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Image of the Pioneer Exhibit in the Gann Museum
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A pioneer, also known as a settler, is a person who has migrated to an area and established permanent residence there, often to live in the area.  Many pioneers were farmers. Those who did not farm, usually ran their own businesses. At this time land was available for homesteading and most of it was very cheap or even free. Farmland was very rich and fertile during this time.

The Native Americans were a threat to these early pioneers. These new settlers were a threat to their lands.

A famous trail for the settlers was the Natchez Trace. Pioneers used this trail to travel to the frontiers of Mississippi, Arkansas, Texas, and Louisiana. The Natchez Trace ran from Nashville, Tennessee to Natchez, Mississippi.

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The Pioneer Exhibit.
(click to enlarge image)

The safest way for the pioneers to travel was by wagon train. They would pack their belongings, furniture, and whatever they would need for the journey into a covered wagon.The pioneers would take with them as many supplies as possible. They took cornmeal, bacon, eggs, potatoes, rice, beans, yeast, dried fruit, crackers, dried meat and a large barrel of water along the side of the wagon. If the pioneers could take a cow, they would. The cow was used for milk and for meat if they ran out of food.The pioneers might even take some chocolate for special occasions. Pioneers made their own clothing so they brought cloth to sew, needles, thread, pins, scissors, and leather to fix worn out shoes. They had to make their own repairs on the wagons, so they brought saws, hammers, axes, nails, string and knives.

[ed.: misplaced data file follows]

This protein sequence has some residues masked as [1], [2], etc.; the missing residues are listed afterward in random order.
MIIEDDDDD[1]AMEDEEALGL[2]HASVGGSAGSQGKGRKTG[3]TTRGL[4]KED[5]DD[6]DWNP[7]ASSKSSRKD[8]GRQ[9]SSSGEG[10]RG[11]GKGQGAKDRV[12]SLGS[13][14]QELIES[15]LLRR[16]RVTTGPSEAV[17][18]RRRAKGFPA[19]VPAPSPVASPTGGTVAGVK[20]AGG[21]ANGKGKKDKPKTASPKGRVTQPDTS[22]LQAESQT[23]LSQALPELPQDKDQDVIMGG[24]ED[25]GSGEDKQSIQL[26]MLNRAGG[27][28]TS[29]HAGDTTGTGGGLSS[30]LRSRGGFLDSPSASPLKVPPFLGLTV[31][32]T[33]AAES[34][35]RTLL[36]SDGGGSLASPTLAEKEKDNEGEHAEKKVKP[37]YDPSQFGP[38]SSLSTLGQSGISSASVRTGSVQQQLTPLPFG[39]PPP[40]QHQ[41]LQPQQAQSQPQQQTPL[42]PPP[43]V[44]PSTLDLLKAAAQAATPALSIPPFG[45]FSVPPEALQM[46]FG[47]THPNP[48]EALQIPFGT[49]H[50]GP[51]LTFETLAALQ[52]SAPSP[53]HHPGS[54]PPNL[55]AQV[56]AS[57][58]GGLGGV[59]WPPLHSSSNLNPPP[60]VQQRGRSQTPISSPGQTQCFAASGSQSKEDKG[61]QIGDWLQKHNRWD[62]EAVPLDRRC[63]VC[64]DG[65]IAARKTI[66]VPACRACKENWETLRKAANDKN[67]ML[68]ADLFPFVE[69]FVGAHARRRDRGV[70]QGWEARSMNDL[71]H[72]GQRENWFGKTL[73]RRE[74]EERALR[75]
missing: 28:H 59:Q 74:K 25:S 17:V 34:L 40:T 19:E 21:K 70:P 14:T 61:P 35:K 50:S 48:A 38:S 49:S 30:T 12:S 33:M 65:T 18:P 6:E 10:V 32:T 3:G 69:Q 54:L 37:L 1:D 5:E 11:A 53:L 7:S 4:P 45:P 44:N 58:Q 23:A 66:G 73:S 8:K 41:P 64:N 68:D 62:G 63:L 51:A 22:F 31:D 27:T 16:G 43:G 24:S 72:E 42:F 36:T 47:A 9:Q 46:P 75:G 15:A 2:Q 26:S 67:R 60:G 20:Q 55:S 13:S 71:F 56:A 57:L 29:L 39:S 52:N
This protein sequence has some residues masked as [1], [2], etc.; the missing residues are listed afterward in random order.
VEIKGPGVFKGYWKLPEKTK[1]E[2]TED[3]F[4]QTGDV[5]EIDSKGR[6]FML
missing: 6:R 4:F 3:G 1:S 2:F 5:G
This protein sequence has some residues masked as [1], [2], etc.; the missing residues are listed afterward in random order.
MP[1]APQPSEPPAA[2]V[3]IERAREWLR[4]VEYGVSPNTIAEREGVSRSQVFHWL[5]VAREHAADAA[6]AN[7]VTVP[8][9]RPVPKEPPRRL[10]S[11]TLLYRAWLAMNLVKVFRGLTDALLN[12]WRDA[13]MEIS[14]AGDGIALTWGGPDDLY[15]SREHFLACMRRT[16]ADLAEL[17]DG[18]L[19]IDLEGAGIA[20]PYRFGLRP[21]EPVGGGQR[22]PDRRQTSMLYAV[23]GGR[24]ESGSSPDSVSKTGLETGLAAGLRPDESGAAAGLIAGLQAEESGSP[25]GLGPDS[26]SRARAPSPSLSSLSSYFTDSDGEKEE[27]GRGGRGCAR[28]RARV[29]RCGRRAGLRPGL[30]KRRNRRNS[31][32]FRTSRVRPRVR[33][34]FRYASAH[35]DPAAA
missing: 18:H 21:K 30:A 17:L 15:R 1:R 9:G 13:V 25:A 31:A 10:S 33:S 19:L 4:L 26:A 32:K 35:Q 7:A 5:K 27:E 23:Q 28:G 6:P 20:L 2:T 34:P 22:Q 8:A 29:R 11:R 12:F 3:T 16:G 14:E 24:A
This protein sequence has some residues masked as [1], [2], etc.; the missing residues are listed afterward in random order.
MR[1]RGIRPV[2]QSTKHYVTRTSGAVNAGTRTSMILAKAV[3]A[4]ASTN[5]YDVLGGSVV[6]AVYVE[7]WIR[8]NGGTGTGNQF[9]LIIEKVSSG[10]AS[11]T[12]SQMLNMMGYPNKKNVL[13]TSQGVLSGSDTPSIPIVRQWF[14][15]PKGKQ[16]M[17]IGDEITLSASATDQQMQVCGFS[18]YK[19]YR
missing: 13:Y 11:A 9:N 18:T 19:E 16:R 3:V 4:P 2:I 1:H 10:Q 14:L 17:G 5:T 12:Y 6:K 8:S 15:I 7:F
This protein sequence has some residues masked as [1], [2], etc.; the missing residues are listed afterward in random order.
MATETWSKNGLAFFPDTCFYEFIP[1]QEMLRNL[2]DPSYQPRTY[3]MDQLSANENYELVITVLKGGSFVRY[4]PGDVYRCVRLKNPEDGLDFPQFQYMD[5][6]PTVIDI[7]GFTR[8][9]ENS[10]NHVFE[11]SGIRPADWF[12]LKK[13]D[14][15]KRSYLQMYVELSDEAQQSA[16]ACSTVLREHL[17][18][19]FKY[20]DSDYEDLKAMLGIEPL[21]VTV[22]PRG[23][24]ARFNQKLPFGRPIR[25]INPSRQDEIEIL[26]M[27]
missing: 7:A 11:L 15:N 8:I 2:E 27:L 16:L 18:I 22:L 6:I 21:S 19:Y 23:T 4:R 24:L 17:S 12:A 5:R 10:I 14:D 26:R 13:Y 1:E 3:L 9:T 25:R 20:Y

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The Pioneer Exhibit
(click to enlarge image)

Wagonmasters led the train of wagons, while cowboys rode along and helped the wagons as they came upon harsh terrain and rivers. Scouts rode in front of the wagon train to see what challenges they would be facing along the trail.

Many pioneers didn’t make it to their final destinations. Disease was the cause of many deaths, as well as accidents and raids by the Native Americans. All along the trails these wagons traveled, grave markers could be found to show where those who died were buried. Very few made it all the way without losing or leaving their belongings. When these pioneers did finally arrive, they purchased land. At this time an acre would cost them about $2.00. Once the settlers moved onto their lands, they had to clear the land to plant crops. Many settlers did not have the time to build their houses, as they were farming, so they would live in tents or even their wagons. A key factor in purchasing land at this time would be to buy land close to a river or stream as it was much needed for the crops and the settlers. If the settlers did not purchase land near water, they had to dig wells on their property.

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Image of the Pioneer Exhibit at the Gann Museum.
(click to enlarge image)

Explored by Hernando de Soto in 1541, Arkansas became the twenty-fifth state of the Union in 1836. Featured in the Gann Museum is an exhibit of early pioneer tools. Featured in this exhibit are quilts, meat grinders, mashers, soaps, egg cookers, and other early inventions.